I know that a lot of Molly’s achievements will have never been recorded so I will not be aware of them but in later years she became involved in the care of older people and founded SHAPE (a pioneering Senior Health Awareness Project) on Temple Street. She was a staunch supporter of Keighley’s Voluntary Sector through membership of several management and working groups, including Keighley Council for Voluntary Services (KCVS). Heavily involved in many other groups, such as Airedale Community Health Council (KCVS), the Women’s Health Group and a support group for Parkinson’s disease.
Her accolades include winning a Yorkshire Women of Achievement Award and Keighley Community Personality of the Year in 1989.
Molly eventually benefited from some of the services she had supported during her lifetime, such as the Parkinson’s group. She was still attending a keep fit class at the Salvation Army well into her 80s.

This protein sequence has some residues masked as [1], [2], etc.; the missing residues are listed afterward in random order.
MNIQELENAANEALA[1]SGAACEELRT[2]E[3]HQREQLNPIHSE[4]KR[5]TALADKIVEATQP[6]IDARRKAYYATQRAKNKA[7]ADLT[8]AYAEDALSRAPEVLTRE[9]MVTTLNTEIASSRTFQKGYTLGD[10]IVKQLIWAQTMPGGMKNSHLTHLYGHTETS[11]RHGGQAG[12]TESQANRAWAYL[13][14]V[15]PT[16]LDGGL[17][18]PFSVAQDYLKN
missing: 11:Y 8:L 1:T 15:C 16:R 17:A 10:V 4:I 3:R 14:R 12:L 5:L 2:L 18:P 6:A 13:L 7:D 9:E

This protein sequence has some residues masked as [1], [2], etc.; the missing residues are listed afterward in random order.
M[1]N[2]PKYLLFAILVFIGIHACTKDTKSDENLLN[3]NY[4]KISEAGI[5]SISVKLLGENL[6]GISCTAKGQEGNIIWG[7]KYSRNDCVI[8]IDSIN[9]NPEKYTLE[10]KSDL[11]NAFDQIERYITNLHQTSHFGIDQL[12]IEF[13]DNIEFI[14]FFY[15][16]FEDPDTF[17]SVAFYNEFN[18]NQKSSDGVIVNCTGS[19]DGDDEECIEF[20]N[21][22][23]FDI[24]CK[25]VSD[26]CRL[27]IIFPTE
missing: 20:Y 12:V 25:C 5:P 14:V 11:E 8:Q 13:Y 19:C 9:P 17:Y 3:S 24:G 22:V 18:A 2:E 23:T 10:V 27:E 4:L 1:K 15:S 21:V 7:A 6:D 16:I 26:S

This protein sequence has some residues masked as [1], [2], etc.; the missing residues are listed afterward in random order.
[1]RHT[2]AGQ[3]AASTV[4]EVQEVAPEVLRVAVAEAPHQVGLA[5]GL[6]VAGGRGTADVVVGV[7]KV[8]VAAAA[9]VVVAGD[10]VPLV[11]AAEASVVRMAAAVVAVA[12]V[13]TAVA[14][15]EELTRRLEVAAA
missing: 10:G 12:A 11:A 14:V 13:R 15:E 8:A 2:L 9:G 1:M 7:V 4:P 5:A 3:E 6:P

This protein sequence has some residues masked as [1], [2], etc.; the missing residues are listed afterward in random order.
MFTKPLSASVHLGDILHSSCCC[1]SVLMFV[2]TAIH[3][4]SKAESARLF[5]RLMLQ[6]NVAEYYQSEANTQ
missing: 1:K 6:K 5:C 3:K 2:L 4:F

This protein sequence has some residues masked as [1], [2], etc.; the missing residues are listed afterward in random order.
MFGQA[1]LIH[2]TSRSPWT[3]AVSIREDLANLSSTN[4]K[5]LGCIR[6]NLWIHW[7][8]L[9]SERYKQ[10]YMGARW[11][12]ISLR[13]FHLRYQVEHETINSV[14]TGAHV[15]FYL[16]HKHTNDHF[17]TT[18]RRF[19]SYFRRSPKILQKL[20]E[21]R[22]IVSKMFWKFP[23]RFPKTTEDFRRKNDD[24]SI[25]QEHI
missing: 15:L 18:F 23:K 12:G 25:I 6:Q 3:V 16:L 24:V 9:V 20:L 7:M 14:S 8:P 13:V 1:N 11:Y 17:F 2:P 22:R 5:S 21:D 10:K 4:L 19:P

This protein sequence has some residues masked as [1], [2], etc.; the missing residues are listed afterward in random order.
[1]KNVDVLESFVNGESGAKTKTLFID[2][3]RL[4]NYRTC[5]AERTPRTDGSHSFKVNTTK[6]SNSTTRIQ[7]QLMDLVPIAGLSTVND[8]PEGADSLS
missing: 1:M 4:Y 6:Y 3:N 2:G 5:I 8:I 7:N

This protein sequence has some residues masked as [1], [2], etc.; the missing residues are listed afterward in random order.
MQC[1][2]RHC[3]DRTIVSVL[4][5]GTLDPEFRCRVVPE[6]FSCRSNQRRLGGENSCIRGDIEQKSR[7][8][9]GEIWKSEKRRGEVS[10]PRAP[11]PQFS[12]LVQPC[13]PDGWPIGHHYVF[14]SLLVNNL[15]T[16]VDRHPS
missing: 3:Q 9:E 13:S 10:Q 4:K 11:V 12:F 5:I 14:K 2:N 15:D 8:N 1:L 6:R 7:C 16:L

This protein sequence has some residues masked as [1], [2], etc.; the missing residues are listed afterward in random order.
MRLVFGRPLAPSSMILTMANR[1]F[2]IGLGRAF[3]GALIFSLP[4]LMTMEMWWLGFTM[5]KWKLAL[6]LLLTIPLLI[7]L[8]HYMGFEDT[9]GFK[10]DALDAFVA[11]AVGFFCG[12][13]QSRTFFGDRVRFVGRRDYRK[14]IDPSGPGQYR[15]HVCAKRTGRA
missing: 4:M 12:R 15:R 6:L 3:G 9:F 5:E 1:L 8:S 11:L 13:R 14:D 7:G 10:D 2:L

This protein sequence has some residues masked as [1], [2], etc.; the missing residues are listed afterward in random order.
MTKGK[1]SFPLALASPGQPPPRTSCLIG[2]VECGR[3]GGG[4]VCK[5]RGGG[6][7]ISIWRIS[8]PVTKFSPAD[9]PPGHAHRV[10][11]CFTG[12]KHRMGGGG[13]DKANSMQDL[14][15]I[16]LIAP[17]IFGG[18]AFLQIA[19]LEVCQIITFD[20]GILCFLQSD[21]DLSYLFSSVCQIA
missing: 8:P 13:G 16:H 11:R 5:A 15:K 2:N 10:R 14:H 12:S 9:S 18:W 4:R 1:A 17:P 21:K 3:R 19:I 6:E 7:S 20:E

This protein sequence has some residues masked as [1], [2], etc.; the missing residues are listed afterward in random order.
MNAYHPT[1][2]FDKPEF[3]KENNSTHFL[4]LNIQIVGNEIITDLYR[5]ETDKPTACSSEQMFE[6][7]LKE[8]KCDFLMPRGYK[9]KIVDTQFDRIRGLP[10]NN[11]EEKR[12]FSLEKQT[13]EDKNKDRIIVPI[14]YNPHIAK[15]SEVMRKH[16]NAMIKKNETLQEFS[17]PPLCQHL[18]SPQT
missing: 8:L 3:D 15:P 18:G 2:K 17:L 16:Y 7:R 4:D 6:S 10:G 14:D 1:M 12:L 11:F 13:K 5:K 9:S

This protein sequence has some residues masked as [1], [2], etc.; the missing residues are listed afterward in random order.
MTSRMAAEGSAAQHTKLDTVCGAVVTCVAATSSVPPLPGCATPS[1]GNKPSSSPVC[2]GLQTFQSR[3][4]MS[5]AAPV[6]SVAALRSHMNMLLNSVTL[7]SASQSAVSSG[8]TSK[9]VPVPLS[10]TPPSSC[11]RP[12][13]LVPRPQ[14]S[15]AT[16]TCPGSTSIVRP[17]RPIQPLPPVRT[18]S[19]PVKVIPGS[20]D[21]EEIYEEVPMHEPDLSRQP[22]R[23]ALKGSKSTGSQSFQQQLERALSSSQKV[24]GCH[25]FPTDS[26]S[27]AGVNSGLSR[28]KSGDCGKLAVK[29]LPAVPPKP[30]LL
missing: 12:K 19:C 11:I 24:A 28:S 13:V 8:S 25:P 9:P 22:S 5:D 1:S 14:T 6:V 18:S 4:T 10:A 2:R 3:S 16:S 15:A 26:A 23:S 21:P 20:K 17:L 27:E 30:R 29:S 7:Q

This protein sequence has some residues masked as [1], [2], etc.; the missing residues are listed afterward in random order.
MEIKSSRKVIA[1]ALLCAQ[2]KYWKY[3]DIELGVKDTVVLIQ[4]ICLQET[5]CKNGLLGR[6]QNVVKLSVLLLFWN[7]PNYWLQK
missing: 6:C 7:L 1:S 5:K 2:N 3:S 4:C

On Molly’s death in 2015 at the age of 98, Val Mills, the long-time leader of Keighley Voluntary Services, paid tribute in the ‘Keighley News’ to Molly’s long and active time as a dynamic and determined community health campaigner and volunteer. She said “Molly was an ardent and very vocal campaigner on public health issues, particularly for women. She was often well ahead of the game in new public health issues and growing concerns. She gave many hundreds of hours of volunteer time during 40 plus years.”
Molly’s daughter, Chris Baillie, said “some of my earliest memories are connected with mum’s tireless work for the health of the people of Keighley. She was a campaigner who always fought to right any injustices she saw. My mother’s memory let her down in the last few years, but the spirit carried on.” Molly’s son, Mike jones was a canoeist who at 19 descended the Grand Canyon and led an expedition down the Blue Nile, later writing a book about his exploits. He drowned in 1978 in Pakistan trying to save his best friend. A film was made about his life.
Molly’s grandson, Tim Baillie, won a gold medal for pair’s canoe slalom at the 2012 Olympic Games.